Twitter has announced its long-awaited IPO in, what else, a tweet that came after market closed on Thursday:
We’ve confidentially submitted an S-1 to the SEC for a planned IPO. This Tweet does not constitute an offer of any securities for sale.
— Twitter (@Twitter) September 12, 2013
Twitter’s note that this is a confidential filing means the company’s annual revenue is less than $1 billion. Usually when companies announce plans to go public, they have to file an S-1, the securities filing that companies use to provide details about their planned initial public offerings. Under the JOBS act of 2012, however, companies with less than $1 billion in revenue can file confidentially.
Sources familiar with Twitter’s thinking tell us the company has recently received bids from hedge funds offering to buy shares in the company from employees and investors for between $26 and $28 a share, which would value Twitter at $14 billion. The company has raised just under $1 billion in funding over the last several years as it has grown into one of the most ubiquitous fast-twitch communication networks of our time.
Until now, Twitter’s stock has been trading on the secondary market for between $18 to $22 a share, according to a source.
Twitter’s public offering, which is likely to take place in early 2014, will among the most high profile IPO’s since Facebook(s fb) went public in May of 2012.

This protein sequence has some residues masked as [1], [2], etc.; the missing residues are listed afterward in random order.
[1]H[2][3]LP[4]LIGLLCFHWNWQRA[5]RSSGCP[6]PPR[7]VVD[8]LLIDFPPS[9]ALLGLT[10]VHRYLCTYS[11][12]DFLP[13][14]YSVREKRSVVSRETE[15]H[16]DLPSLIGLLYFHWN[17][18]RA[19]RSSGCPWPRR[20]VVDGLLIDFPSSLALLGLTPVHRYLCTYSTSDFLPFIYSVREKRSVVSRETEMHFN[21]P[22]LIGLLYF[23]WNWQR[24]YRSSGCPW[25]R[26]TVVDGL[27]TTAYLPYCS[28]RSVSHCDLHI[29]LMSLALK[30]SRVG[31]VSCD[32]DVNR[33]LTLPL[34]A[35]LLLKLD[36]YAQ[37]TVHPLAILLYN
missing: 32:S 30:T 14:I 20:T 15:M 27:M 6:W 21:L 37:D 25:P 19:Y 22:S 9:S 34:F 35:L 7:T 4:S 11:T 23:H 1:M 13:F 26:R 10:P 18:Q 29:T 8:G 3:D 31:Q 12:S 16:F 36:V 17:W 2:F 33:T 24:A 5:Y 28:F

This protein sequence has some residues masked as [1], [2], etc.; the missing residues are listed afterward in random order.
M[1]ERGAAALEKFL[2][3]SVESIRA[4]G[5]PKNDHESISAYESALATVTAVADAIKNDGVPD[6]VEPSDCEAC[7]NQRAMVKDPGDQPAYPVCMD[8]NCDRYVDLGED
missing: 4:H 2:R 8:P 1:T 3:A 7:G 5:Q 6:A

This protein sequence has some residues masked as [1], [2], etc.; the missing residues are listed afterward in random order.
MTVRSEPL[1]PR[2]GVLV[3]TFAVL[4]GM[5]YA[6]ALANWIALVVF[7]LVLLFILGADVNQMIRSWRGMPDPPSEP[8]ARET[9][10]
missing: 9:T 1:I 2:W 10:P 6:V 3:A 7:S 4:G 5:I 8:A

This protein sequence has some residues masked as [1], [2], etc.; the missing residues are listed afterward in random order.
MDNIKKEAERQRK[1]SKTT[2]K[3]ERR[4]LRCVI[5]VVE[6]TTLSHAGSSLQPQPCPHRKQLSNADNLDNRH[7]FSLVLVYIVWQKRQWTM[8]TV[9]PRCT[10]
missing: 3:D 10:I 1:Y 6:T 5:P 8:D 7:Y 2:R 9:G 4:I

The company has evolved rapidly in the last two years, transforming itself from a “micro-blog” into a media behemoth whose partners include the likes of NBC, the NFL and major studios.
Twitter, which began in San Francisco in 2006, is also in a strong position in the advertising market since, from its inception, it has been built to serve two major trends: social networks and mobile communications. The company’s ad position grew even stronger this week on news that it acquired MoPub, which is the world’s biggest exchange for mobile advertising.
Twitter’s CEO is Dick Costolo, the company’s former Chief Operating Officer, but founder Jack Dorsey (who is speaking at our RoadMap conference in November) remains involved in the company; Dorsey rejoined Twitter as chairman in 2011 after a several year absence.
(More soon. This post has been updated multiple times as more information became available.)